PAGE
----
As it is now, the company sponsor picks up the Soldier from the replacement company after all in-processing is completed, inferring that brigade or battalion commands ignore ownership of the newly arrived Soldier by immediately pushing that responsibility down to the lowest level.

The ineffectiveness of this program also causes issues for NCOs, such as, sponsoring Soldiers for six months before their scheduled arrival only to find out that they are assigned to the wrong unit or not receiving notice of a Soldier’s pending arrival. This can cause undue strain on NCOs’ time management, especially when they are in the final stages of training preparation.

Another Concern

While assigned as a company first sergeant, I found that TASP was only running at about 25 percent capacity at the division to brigade level, where I worked. Of the 173 Soldiers under my care, I found that only 30 of them had had some kind of sponsor involvement prior to my arrival in November 2015. After November 2015, I found that none of the newly assigned Soldiers coming straight from a basic training unit had completed their required Department of the Army DA Form 5434, “Sponsorship Program Counseling and Information Sheet,” causing problems for the gaining units when they did not receive notification of issues needing attention when the new Soldiers arrived.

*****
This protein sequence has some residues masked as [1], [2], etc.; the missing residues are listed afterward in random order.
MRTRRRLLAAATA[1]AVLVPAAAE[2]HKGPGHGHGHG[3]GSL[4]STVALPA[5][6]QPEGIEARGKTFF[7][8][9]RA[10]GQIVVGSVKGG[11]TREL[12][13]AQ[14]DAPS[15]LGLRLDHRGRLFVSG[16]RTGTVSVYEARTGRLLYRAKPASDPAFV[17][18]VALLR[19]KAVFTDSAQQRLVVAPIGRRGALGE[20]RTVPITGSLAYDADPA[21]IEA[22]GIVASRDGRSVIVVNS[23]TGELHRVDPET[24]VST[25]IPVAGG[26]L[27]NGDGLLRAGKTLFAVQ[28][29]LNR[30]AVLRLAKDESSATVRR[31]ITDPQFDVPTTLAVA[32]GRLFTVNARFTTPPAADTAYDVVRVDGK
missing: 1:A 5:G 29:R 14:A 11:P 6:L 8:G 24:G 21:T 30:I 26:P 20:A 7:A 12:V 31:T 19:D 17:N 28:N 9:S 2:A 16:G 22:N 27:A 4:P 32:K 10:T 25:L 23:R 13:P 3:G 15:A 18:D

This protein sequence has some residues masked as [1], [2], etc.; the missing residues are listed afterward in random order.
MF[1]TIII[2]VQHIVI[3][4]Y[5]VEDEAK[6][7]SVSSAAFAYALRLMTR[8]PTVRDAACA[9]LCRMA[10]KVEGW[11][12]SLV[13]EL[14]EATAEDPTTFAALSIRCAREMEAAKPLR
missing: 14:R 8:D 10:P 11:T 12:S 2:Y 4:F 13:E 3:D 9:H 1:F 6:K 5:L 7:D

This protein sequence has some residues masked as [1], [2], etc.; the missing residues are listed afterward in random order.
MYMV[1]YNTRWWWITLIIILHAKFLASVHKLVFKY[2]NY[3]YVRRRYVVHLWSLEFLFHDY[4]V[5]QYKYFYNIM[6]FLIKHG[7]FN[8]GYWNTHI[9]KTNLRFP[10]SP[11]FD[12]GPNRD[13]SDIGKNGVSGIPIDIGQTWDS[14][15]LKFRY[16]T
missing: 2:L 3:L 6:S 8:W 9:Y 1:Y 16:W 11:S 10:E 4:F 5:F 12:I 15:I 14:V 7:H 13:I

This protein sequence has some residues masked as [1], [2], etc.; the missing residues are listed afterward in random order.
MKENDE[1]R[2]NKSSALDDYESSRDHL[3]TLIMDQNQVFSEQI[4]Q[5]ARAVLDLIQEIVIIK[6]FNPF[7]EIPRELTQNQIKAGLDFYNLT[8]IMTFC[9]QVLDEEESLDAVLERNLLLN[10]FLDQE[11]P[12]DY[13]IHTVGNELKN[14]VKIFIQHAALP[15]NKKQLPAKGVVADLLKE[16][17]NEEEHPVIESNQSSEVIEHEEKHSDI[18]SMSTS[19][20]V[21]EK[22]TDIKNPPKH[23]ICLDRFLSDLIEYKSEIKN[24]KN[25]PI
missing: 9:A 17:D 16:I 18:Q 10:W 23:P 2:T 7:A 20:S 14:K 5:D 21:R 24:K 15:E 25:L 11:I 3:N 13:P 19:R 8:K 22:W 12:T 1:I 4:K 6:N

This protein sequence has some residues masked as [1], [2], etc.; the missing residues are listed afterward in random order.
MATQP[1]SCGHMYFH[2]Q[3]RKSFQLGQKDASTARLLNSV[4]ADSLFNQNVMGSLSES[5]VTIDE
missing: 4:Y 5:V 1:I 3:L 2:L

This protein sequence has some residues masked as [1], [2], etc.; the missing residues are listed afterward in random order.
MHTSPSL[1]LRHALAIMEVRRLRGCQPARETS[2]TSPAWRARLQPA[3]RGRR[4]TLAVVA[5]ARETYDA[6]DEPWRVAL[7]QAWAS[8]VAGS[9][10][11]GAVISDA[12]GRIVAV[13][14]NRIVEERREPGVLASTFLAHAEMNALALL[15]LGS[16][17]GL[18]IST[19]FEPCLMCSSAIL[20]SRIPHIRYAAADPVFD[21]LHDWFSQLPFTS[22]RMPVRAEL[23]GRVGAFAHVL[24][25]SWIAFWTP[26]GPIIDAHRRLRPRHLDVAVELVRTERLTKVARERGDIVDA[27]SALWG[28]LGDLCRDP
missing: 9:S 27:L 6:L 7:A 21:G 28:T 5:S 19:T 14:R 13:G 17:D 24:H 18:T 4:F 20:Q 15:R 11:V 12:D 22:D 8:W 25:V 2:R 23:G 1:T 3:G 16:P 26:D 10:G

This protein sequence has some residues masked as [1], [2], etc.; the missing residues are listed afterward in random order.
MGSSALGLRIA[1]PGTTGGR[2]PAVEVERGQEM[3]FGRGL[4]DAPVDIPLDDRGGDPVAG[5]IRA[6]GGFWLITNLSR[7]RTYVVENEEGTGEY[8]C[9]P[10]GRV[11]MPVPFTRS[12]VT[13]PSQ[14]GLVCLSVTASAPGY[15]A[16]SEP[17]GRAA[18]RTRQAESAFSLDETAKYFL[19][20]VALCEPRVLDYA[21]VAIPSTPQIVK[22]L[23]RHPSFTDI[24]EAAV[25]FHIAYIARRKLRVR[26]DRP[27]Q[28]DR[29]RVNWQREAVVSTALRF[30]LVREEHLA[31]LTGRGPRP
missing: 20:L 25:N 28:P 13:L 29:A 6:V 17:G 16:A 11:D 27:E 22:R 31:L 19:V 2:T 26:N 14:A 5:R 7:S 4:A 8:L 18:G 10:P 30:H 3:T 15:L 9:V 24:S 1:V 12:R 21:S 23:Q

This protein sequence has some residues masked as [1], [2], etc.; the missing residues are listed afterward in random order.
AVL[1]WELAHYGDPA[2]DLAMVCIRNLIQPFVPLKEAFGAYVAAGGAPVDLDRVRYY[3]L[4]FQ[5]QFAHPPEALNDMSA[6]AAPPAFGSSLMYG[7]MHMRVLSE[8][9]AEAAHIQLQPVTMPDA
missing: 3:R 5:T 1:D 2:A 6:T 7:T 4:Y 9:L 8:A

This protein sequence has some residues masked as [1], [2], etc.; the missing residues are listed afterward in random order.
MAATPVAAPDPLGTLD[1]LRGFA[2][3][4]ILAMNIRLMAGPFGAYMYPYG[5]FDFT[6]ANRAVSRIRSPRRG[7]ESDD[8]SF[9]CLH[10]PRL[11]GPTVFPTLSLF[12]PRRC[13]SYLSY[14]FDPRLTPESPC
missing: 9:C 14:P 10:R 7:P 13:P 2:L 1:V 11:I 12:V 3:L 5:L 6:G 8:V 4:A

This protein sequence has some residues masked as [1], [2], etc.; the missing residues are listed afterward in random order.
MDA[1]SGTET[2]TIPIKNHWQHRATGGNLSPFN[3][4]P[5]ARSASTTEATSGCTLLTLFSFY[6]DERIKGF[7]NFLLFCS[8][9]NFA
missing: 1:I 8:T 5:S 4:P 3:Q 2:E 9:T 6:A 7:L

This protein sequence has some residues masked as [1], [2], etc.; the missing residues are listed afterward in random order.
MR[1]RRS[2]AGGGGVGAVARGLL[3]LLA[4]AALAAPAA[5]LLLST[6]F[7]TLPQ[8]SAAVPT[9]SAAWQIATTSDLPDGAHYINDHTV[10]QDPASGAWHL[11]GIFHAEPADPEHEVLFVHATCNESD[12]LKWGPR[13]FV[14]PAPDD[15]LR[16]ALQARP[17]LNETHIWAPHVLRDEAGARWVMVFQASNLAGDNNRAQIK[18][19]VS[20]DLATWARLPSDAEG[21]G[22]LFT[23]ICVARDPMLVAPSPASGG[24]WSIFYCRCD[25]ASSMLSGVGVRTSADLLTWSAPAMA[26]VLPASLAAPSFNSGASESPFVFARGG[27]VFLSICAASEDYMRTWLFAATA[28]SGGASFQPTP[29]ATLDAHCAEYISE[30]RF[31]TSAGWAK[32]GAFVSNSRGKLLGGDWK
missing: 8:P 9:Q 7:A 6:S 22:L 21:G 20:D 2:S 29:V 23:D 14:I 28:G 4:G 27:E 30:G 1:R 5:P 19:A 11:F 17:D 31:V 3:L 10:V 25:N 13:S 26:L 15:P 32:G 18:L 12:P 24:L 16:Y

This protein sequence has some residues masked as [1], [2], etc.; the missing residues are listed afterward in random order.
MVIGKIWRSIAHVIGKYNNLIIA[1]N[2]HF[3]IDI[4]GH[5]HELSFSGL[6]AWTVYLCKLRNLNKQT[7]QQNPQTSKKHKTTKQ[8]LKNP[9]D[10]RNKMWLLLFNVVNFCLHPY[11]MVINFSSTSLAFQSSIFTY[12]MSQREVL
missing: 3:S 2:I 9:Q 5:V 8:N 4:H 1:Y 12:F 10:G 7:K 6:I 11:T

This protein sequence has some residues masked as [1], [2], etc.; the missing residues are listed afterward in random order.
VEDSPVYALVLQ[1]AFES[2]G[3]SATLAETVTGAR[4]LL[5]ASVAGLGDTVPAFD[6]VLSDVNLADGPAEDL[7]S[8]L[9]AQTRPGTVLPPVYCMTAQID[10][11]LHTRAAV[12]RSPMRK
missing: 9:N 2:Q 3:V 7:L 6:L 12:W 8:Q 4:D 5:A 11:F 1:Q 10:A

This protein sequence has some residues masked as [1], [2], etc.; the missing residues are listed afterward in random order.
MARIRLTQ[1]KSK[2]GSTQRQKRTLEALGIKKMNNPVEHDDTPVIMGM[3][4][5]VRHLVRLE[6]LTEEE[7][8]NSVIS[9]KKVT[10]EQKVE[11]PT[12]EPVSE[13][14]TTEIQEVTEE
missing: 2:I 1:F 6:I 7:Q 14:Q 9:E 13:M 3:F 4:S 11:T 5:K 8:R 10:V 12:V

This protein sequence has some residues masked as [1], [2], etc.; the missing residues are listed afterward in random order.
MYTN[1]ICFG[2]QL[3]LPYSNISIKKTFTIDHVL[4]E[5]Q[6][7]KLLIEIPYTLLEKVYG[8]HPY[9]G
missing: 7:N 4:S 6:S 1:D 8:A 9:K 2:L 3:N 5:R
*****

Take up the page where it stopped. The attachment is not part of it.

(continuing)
Young Soldiers, in this day-and-age, need to feel they are cared for. If the Army does not become more service-oriented in their attitude towards sponsorship, it will not retain the good-quality Soldiers it needs for the future.

Solving the Problem

So what is needed? Sponsorship training during One Station Unit Training is a start, but only filling out a DA Form 5434 is not enough instruction for new Soldiers to actually understand sponsorship and its importance. However, a one- to two-hour briefing describing the difficulties encountered during a permanent change of station and outlining the practical support that sponsors should provide will instill an appreciation and awareness of the program.